Thursday, March 10, 2011
Security: Taret: Linux Network Devices
Security: Target: Linux Network Devices Abstract:
Widespread use of Microsoft operating systems on the desktop and server have been increasingly exploited by malware for dubious uses. The ever growing increased use of Linux on low-end network devices have made an interesting target for malware creators. Most recently, attacks using compromised Microsoft platforms have been targeting low-end Linux network devices.
Malware, which cooperates with one another over the internet have been called Botnets. They have taken over Microsoft PC's and Servers, because of their ubiquitousness, across the globe. They can be very difficult to find and destroyed, as demonstrated by the Kneber botnet. First known activity for Kneber dates back to March 2009.
As the popularity of Linux grew, the movement of malware from Microsoft platforms to Linux platforms began
In January 2008, a DNS attack on DSL modems was discovered in Mexico. The 2Wire DSL modems were targeted, re-directing people from a Mexico bank to a site falsely demonstrating itself to be a bank.
In January 2009, the Psyb0t was discovered, targeting MIPS based Linux devices.
In February 2010, the Chuck Norris Botnet targeted D-Link Linux based devices.
Sometimes, the network devices are merely used to perform distributed denial of service attacks against corporations or entire nations, as what is happening in South Korea during March 2011.
These botnets are dangerous and could be used to infiltrate other devices on a network, which are then used to gather information, for the purpose of theft or other illegal nefarious behavior.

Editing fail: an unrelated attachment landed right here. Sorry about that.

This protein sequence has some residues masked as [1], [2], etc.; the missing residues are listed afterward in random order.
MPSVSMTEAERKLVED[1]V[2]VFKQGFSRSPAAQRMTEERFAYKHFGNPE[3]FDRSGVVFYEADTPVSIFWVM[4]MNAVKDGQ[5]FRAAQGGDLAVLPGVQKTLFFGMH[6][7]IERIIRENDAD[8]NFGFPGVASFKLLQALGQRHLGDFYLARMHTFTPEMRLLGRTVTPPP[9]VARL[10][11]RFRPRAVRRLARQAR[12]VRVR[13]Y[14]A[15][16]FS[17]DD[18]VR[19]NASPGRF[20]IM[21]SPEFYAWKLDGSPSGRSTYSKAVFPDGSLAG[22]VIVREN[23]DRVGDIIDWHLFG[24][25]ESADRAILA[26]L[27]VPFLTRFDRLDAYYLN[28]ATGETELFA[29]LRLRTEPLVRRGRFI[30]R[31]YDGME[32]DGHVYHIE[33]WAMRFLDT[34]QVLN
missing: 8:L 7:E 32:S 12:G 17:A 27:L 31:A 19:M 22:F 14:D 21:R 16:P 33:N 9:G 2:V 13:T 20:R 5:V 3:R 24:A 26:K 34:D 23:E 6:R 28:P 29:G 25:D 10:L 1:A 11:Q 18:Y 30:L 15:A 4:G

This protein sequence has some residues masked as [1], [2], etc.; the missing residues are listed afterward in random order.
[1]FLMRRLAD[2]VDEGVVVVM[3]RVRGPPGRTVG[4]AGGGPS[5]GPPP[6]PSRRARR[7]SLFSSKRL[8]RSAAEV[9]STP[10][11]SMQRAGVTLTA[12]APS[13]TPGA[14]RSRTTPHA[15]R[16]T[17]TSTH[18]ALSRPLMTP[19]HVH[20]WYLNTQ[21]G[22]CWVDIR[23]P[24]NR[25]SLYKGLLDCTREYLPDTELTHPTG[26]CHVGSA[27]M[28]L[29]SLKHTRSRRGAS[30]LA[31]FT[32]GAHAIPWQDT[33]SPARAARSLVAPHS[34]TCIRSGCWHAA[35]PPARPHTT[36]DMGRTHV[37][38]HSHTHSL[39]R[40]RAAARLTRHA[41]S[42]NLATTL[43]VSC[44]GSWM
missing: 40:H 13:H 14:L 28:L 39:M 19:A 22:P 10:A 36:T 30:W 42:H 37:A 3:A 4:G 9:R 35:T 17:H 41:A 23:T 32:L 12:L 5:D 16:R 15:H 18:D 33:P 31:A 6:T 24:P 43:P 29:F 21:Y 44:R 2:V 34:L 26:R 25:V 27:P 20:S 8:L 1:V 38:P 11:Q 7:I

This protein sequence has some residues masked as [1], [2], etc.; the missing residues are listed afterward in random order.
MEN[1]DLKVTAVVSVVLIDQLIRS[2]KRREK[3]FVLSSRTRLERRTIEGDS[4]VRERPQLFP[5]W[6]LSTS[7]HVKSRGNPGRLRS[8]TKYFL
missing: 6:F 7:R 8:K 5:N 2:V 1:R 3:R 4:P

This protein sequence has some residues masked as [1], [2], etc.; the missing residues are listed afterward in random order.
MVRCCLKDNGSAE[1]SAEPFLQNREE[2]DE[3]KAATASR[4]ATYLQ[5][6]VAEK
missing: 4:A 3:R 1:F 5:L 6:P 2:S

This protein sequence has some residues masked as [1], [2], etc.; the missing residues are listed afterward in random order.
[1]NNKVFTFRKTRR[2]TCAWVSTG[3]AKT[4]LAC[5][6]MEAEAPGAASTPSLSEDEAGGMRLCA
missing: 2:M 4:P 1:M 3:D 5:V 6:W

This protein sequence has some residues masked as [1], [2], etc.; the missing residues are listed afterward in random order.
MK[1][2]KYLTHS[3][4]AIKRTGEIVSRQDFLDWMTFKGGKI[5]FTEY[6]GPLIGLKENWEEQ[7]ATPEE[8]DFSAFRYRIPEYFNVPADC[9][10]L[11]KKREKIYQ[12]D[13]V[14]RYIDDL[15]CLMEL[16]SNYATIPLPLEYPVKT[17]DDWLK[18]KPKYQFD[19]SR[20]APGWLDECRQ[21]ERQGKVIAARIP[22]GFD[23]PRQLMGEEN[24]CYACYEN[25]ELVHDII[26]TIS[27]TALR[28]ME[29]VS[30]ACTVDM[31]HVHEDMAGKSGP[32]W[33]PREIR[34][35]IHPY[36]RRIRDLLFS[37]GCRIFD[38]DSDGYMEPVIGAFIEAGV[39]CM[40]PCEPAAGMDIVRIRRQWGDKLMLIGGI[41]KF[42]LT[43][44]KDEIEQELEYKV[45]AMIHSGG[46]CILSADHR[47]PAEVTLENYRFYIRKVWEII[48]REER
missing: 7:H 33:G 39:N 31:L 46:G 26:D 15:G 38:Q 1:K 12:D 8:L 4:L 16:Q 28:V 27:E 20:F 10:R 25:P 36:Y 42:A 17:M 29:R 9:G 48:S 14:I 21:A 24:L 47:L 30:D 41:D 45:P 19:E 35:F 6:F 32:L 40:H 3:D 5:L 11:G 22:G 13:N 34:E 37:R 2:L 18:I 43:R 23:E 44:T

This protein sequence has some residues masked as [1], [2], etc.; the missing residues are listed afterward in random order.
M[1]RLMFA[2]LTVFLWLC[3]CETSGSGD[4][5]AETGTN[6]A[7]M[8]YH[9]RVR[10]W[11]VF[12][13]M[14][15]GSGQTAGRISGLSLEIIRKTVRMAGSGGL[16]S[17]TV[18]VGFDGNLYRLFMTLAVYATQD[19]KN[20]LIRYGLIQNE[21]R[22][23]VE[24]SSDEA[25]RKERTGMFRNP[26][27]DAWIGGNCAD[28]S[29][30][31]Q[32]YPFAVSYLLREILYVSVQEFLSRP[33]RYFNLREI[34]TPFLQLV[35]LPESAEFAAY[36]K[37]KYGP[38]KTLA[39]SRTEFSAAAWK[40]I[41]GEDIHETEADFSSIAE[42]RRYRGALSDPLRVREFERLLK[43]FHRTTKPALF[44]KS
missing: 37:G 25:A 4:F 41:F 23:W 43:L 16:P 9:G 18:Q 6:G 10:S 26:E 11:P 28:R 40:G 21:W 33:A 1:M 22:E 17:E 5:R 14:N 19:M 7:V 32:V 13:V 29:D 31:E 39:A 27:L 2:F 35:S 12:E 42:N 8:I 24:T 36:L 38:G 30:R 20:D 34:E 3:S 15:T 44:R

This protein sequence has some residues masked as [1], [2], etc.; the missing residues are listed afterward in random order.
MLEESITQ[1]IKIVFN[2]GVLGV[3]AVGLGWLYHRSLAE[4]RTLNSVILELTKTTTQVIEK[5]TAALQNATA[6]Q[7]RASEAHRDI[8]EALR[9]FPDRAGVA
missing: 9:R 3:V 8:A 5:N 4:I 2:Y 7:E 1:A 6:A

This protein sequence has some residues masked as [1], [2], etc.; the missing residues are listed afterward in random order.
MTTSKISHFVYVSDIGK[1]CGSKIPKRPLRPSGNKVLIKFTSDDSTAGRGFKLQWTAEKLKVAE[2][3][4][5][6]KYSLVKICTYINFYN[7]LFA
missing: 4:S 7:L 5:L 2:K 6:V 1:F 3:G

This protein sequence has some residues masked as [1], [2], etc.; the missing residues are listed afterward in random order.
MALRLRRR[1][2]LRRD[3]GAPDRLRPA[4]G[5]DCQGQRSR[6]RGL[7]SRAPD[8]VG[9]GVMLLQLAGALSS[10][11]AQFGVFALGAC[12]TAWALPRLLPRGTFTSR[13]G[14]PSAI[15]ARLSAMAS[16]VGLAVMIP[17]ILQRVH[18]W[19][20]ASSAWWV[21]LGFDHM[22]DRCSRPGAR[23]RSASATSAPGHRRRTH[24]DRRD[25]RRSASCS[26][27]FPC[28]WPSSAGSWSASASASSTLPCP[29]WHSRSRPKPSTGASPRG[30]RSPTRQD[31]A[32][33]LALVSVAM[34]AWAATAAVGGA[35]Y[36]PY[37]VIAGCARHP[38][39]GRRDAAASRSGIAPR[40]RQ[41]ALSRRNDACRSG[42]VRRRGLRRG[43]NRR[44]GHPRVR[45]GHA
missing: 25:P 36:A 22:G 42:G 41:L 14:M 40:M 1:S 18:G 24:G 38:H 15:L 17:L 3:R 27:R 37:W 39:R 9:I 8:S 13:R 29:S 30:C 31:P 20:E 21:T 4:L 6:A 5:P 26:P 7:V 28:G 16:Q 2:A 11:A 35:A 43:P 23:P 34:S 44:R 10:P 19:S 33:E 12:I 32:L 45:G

In March 2010, a new exploit has been discovered. Elf_Tsunami.R was uncovered by TrandLab. The D-Link DWL-900AP+ is vulnerable, as well as other devices. Formerly exploited Microsoft systems infected with malware can attack and infiltrate the Linux network devices on the local area network.
Elf_Tsunami.R leverages Internet Relay Check (IRC) servers as an independent transport, after the Linux network device is infiltrated, meaning PC anti-virus software can not completely clean out your network, after cleaning your PC.
Network Management Connection:
It has long been expected that Linux would remain more secure to attacks, over Microsoft based appliances, desktops, and servers. Linux consumer based devices, however, are widely available and do not necessarily meet the stringent security requirements for Enterprise and Managed Services networking infrastructure.
Caution should be taken when employing Microsoft and Linux platforms in an Enterprise and Managed Services networking infrastructure, because of the increased use of hybrid exploits. The possibility of infecting customer networks through their implementation is not out of the question, as demonstrated by millions of globally exploited systems and devices.